I have just finished Dani Shapiro’s book Hourglass: Time, Memory, Marriage, and I am frustrated. Not because the book is a bad read and I’ve wasted my time – no, I’m frustrated that it has been labelled a book which is predominately about Dani’s marriage.
Even Dani herself has mentioned in interviews that the book is about her marriage, sharing the story of when she told her husband, “I think I want to write about us.” I’m going to disagree with the memoirist herself and say – this is not a book about marriage. This is a book about “becoming”.
In this book, Dani shows us who she is, who she used to be, and why perhaps she’s still that same person. She shares her fears and her frustrations: wanting a life of stability, wanting her husband to at least acknowledge that he sometimes puts that stability at risk, but at the same time wanting him to not acknowledge it at all, since she needs him to be her source of safety in a world which is ultimately unsafe.
And aren’t we all like that? Full of contradictions, if we look closely and honestly at ourselves?
This book isn’t about marriage. It’s Dani Shapiro inviting you into her home, telling you to take a comfy seat and having a conversation. Events involving her husband are discussed in parts, but only because these events form part of the narrative of who she is. The book also touches on the pace of life, the choices, the never-quite-getting-it-rightness and the unstoppable change.
I interviewed a writer once, who is now a good friend, who I asked “How do you describe yourself, beyond your career choice?” She said, “Relationships and narrative. That’s who I am.” I think that’s what Dani is saying, too. But not just relationships with her husband and her son, mainly the relationship with herself.
In this book, her relationships are props for us to witness her unfolding.
At first, I felt uncomfortable by the lack of chapters. It is written like one long essay, but it’s not quite chronological. It is scattered with short thoughts, quotes from other writers, diary entries and memories. To me it seems as though Dani is being more genuine writing this way, by writing the same way she thinks – zigging and zagging from one thought bubble to another.
But even when she takes me back in time, then brings me to the present again, I never feel distracted. I still feel as though I’m always moving forwards, in a way, still watching Dani’s unfolding, her “becoming.”
“Somewhere, a clock ticks. Sand pours through the hourglass. I am no longer interested in the stories, but rather, what is underneath the stories: the soft, pulsing thing that is true. Why now? What is this insistence? All of me – the whole crowd – wants to know.” – Dani Shapiro.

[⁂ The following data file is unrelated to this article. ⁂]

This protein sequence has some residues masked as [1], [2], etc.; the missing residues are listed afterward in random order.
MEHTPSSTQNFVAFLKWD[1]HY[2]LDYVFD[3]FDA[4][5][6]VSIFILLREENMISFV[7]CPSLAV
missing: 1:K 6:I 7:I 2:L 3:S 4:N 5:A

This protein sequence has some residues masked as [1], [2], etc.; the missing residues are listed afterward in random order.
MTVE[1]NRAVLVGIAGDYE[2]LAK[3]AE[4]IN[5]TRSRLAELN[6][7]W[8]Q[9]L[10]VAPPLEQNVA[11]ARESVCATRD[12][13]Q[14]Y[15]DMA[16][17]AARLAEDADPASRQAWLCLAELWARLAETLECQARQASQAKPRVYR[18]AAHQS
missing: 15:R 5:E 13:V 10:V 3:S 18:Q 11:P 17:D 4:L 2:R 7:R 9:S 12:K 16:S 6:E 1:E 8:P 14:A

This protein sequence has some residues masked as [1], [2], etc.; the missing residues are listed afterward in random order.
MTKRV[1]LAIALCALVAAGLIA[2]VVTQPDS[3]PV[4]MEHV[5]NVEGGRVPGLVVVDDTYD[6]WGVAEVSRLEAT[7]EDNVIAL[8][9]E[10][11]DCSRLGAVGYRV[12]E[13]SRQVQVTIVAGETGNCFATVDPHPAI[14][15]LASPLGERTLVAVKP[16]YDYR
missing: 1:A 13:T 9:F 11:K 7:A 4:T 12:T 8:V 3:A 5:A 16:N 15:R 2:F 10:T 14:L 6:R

By the end of the book, I feel as though I went to Dani Shapiro’s house for dinner, we had some wines. The conversation flowed so well that I stayed much longer than I originally anticipated, and I drive home wondering if I overstayed my welcome. I’m relieved when I remember she did all the talking – so she mustn’t have minded me hanging around.
In fact, at times I wanted her to show a little more, to go a bit further back in time. But in this book, she is mainly focusing on the middle chapter of her “becoming” – it’s the “holy shit, I am a grown-up, this is it” part of life which she is sharing. She doesn’t word it that way, though. She has a lovely, honest, down-to-earth energy.
And “lovely” is a word I see in a lot of the reviews for this book. I think it’s accurate, it is lovely. What could be more lovely than someone laying out all the jumbled pieces of their soul, trusting that the reader understands it all and won’t misuse it.
There are ups and downs but no major earth shattering events in this story. Nothing all that much out of the ordinary, even with the bouts of death and disease. But its ordinariness is what makes it so good.
The book isn’t sending a message of, “look, my marriage is absolutely fascinating, and my life is too.” Rather, “These are the pieces of me. This is how I got here. These are the characters around me which help to tell my story. This is how my heart works.”
I loved the book in all it’s beautiful disjointedness – but don’t be fooled into thinking it’s a book about marriage. To call it a book about marriage is taking something expansive, beautiful, yet strangely simple and making it small.